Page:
AWS Lambda – running python bundles and arbitrary executables

In a previous post, I mentioned using Amazon Linux EC2 to create AWS Lambda compatible packages. While this works, another way to create packages that can run on AWS Lambda is to create them locally via a Docker Amazon Linux image . One downside I’ve found to this method is that sometimes these images are incompatible with some of the system files in the Lambda runtime, but at the time of writing this, I found the docker-lambda project to both create compatible lambda linux images as well as a great way to shorten lambda development cycles by emulating a lambda environment you can invoke locally.

To start, here are the instructions to build a Python 3.6 docker lambda image (of course, make sure you have Docker installed):

git clone   # clone project from git
cd docker-lambda/                                       # go to project directory
npm install                                             # install project node.js dependencies
cd python3.6/build                                      # go to the python Dockerfile build
docker build .                                          # build the image as per instructions in 
                                                        # the Dockerfile (takes time...)
docker images                                           # show docker images, note the id of the built image
docker tag 32e7f5244861 lambci/python3.6:build          # name and tag the built docker image using its id 
docker run -it lambci/python3.6:build /bin/bash         # create a new container based on new image and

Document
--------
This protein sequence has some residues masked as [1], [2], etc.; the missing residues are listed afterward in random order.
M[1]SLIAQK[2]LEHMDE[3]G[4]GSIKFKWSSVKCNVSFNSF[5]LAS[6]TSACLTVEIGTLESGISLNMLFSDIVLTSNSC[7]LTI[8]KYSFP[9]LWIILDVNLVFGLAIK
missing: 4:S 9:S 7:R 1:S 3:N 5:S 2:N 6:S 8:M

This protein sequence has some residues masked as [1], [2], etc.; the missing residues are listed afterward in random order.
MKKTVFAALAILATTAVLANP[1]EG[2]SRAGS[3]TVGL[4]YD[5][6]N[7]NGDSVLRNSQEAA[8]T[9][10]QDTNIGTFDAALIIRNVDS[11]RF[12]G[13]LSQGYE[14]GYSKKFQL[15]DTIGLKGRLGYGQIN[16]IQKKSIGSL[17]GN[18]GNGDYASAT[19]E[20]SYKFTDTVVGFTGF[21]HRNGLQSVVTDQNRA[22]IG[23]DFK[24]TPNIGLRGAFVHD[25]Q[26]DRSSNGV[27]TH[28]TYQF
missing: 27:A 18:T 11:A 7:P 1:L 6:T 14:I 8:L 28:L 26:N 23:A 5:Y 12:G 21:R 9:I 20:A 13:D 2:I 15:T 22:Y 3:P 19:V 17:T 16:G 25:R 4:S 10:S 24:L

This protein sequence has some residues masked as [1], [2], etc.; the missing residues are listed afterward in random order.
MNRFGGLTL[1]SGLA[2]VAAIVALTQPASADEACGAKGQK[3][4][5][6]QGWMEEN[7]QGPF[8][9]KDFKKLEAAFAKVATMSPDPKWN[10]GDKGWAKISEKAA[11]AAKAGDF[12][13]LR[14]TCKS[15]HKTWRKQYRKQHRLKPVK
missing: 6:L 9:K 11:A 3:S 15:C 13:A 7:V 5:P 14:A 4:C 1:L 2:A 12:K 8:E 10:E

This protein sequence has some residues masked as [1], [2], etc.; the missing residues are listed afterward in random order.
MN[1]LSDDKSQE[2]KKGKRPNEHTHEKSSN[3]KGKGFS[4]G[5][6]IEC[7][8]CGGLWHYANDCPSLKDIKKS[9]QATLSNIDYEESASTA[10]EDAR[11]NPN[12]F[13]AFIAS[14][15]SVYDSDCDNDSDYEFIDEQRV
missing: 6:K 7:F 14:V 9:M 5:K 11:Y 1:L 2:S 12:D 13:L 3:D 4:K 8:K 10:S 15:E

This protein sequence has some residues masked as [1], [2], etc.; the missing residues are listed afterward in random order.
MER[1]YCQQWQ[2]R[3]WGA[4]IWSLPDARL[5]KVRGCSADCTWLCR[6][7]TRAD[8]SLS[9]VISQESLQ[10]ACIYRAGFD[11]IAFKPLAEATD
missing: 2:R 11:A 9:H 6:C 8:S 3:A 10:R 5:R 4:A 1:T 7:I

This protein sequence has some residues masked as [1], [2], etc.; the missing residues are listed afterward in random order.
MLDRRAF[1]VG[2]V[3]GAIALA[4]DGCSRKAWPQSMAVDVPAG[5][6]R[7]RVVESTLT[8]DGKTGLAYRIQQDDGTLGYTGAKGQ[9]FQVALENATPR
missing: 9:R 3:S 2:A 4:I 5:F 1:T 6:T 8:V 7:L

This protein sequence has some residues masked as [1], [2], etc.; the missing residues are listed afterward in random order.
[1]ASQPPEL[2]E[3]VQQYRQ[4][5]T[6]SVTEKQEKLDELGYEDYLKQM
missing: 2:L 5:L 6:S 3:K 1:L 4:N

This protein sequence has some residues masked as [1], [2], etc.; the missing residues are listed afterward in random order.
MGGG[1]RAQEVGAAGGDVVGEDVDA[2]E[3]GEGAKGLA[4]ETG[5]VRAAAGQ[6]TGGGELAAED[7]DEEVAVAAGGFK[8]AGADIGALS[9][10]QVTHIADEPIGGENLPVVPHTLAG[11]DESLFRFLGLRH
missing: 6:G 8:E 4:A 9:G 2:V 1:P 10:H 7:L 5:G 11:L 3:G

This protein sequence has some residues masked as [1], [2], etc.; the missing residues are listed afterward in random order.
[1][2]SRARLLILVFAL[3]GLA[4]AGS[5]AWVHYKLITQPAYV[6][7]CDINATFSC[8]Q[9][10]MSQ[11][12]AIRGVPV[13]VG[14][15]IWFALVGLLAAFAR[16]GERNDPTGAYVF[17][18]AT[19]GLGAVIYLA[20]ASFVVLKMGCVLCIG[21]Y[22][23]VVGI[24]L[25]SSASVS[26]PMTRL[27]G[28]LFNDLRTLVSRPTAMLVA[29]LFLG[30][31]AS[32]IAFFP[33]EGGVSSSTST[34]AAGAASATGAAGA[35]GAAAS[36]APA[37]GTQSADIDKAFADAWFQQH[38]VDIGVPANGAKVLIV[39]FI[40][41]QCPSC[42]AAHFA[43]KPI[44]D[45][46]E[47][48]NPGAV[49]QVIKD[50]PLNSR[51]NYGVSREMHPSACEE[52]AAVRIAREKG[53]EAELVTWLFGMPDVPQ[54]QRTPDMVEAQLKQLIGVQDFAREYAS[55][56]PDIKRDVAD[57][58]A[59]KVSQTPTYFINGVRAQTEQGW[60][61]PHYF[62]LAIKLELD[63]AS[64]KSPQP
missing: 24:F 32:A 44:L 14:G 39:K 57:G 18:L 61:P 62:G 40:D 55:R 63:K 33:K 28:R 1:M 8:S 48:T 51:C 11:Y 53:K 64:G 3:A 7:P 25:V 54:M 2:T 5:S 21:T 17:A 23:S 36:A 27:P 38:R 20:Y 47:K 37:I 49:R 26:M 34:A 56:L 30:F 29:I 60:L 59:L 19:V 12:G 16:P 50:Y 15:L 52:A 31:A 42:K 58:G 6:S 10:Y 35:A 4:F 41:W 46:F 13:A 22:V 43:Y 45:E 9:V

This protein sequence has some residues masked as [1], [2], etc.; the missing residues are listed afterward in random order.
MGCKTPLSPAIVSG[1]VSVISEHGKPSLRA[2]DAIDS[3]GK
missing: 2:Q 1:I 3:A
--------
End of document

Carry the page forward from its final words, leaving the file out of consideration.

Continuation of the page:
# run it interactively (/bin/bash command is needed
                                                        # because CMD ["/bin/bash"] is not included as the
                                                        # last line in the Dockerfile
exit                                                    # leave docker container
docker ps -a                                            # locate the newly created container from the above
                                                        # above command, and note the name given to it
docker start -i vibrant_heyrovsky                       # resume interactive session with the container
                                                        # using the container name found above

So, now you have a console to a compatible Amazon Linux shell. To create lambda functions, you basically zip all the relevant files and upload to AWS lambda and after that, you can remotely invoke the required function on Lambda .

My current method will be to have two console windows – one is the above console to the docker bash, and another is a console of the host operating system (whatever OS you are running Docker on). This way, you can easily zip the lambda packages in the Docker console, and then copy them from your OS console (and from there upload them to AWS Lambda)